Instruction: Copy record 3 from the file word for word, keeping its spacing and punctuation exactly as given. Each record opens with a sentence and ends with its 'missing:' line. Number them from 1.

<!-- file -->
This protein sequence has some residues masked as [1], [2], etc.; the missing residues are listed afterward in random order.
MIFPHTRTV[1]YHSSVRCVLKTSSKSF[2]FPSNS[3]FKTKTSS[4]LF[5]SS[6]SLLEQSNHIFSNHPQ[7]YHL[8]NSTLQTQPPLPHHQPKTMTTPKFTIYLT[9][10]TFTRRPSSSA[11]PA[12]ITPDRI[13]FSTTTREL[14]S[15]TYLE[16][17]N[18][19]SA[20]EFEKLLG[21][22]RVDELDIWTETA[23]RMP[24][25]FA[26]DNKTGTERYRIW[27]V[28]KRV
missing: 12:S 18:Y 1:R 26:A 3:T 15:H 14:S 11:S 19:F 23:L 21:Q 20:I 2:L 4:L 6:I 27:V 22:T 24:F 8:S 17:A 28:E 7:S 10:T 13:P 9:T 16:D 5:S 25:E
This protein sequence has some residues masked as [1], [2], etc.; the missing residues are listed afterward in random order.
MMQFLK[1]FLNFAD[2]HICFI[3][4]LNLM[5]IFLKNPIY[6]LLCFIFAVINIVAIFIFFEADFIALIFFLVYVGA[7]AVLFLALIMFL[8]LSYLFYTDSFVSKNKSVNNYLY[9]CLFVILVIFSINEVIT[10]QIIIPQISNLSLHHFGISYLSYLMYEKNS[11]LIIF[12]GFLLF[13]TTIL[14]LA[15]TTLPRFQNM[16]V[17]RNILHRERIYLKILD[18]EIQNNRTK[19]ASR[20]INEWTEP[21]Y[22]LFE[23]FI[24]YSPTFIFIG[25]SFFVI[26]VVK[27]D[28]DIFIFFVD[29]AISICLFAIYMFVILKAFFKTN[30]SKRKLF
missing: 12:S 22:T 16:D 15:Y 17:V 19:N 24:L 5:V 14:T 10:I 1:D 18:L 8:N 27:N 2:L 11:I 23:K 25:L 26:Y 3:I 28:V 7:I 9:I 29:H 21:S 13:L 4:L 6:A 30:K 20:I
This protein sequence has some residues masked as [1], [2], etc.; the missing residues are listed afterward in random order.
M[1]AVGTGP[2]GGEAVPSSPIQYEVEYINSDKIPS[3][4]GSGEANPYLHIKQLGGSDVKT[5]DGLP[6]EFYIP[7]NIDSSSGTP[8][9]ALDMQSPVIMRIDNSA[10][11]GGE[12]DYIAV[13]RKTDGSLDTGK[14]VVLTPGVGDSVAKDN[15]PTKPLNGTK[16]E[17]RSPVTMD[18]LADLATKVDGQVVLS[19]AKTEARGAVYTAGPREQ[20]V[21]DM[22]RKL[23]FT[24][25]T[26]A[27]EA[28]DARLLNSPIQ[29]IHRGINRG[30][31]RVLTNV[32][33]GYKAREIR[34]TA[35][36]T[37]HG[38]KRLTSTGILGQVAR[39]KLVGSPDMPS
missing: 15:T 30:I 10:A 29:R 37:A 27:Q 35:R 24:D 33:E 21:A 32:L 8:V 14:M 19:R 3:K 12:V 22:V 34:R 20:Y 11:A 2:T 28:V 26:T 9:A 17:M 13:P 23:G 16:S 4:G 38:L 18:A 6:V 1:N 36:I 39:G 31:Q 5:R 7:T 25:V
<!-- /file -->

This protein sequence has some residues masked as [1], [2], etc.; the missing residues are listed afterward in random order.
M[1]AVGTGP[2]GGEAVPSSPIQYEVEYINSDKIPS[3][4]GSGEANPYLHIKQLGGSDVKT[5]DGLP[6]EFYIP[7]NIDSSSGTP[8][9]ALDMQSPVIMRIDNSA[10][11]GGE[12]DYIAV[13]RKTDGSLDTGK[14]VVLTPGVGDSVAKDN[15]PTKPLNGTK[16]E[17]RSPVTMD[18]LADLATKVDGQVVLS[19]AKTEARGAVYTAGPREQ[20]V[21]DM[22]RKL[23]FT[24][25]T[26]A[27]EA[28]DARLLNSPIQ[29]IHRGINRG[30][31]RVLTNV[32][33]GYKAREIR[34]TA[35][36]T[37]HG[38]KRLTSTGILGQVAR[39]KLVGSPDMPS
missing: 15:T 30:I 10:A 29:R 37:A 27:Q 35:R 24:D 33:E 21:A 32:L 8:V 14:M 19:R 3:K 12:V 22:V 34:R 20:Y 11:A 2:T 28:V 26:T 9:A 17:M 13:P 23:G 16:S 4:G 38:L 18:A 6:V 1:N 36:I 39:G 31:Q 5:R 7:T 25:V